According to Terry Cralle, a sleep health and wellness professional, sleep deprivation may impair learning, memory, alertness, concentration, judgment, problem solving, and reasoning. "To make matters worse, lack of sleep hinders your ability to realize that your own performance is impaired, making you think you're functioning well when you probably aren't."

Racial Disparities

In September, the online American Journal of Epidemiology published an article chronicling sleep differences between the black and white populations across various occupations and industries.

Yerby postdoctoral research fellow in the Department of Nutrition at the Harvard School of Public Health and lead author of the study, Dr. Chandra Jackson says, "With increasing numbers of blacks entering professional and management roles in numerous industries, it is important to investigate and address the social factors contributing to the short sleep disparities in blacks compared with whites in general, and particularly in professional settings."

From 2004-2011, researchers collected data from close to 137,000 American adults, 13 percent of which were black, who participated in a National Health Interview Survey on short sleep duration. The survey found that 30 percent of the respondents were short sleepers, getting less than seven hours of sleep per night.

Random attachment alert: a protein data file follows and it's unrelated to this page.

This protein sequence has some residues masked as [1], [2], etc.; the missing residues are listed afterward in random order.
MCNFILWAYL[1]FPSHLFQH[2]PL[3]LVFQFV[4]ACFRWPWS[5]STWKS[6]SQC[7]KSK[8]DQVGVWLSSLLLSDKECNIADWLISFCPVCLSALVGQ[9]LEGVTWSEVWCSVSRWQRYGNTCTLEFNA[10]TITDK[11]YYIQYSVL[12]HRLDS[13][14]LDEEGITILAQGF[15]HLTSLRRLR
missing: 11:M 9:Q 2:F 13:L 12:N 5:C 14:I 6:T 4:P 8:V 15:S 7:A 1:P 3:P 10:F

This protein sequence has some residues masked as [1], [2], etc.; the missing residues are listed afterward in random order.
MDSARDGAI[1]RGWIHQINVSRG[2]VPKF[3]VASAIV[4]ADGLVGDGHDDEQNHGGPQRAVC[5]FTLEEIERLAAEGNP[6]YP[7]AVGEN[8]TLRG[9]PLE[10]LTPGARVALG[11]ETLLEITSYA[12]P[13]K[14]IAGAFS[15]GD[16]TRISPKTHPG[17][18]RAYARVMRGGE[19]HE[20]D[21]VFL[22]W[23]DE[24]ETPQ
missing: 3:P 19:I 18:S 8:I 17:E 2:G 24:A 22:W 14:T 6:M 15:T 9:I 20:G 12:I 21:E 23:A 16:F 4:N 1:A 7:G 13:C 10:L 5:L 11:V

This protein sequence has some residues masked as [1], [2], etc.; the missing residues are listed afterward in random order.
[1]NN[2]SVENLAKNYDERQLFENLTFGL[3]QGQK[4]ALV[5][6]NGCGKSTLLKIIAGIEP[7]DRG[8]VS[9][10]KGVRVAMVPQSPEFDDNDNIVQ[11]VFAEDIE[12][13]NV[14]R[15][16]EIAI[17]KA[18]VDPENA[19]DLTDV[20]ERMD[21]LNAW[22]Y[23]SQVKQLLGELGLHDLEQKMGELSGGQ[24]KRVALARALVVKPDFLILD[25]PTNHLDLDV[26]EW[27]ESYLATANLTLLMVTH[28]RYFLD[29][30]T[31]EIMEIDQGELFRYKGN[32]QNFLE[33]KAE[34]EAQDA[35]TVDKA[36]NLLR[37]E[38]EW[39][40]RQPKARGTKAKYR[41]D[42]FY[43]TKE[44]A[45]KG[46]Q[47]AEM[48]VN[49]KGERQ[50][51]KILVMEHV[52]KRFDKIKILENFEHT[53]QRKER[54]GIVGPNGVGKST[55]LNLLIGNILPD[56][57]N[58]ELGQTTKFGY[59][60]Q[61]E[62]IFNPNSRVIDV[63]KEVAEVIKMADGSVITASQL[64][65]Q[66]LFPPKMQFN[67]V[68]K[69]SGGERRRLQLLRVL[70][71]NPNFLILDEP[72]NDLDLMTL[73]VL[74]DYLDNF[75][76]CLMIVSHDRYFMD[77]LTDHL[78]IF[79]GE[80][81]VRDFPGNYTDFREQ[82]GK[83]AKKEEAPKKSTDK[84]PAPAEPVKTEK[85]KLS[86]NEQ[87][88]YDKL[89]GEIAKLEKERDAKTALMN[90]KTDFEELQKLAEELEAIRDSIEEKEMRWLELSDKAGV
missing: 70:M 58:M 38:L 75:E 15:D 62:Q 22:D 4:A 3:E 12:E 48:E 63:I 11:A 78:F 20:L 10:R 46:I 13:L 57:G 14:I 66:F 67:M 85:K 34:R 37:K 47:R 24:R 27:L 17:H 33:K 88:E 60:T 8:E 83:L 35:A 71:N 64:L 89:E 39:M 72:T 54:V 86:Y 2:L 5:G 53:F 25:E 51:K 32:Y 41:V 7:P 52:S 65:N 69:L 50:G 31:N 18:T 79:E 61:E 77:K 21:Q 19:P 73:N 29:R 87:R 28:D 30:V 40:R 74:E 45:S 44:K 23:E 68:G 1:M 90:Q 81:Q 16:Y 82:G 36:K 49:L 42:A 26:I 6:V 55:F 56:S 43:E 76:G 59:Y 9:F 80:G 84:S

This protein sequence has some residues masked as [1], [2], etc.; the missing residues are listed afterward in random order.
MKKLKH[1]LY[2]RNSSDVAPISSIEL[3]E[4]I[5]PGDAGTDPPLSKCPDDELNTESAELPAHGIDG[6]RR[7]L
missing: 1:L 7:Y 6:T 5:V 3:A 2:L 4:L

Researchers then found that black workers in general, and black professionals in particular, were more likely than their white counterparts to report short sleep duration. Of the black workers surveyed, 38 percent reported to be short sleepers compared to 27 percent of white workers.

After taking a deeper look into different industries and positions, the study found that with all industries combined, 42 percent of blacks working in professional and management positions were more likely to experience short sleep than their white counterparts at 26 percent, according to the Harvard School of Public Health.

The study credits this difference in sleep duration to multiple factors including job strain, discrimination or harassment in the workplace, limited control over job demands, long work hours, and a phenomenon known as John Henryism, which is a strategy for coping with prolonged exposure to stresses by expending high levels of effort, which results in accumulating physiological costs.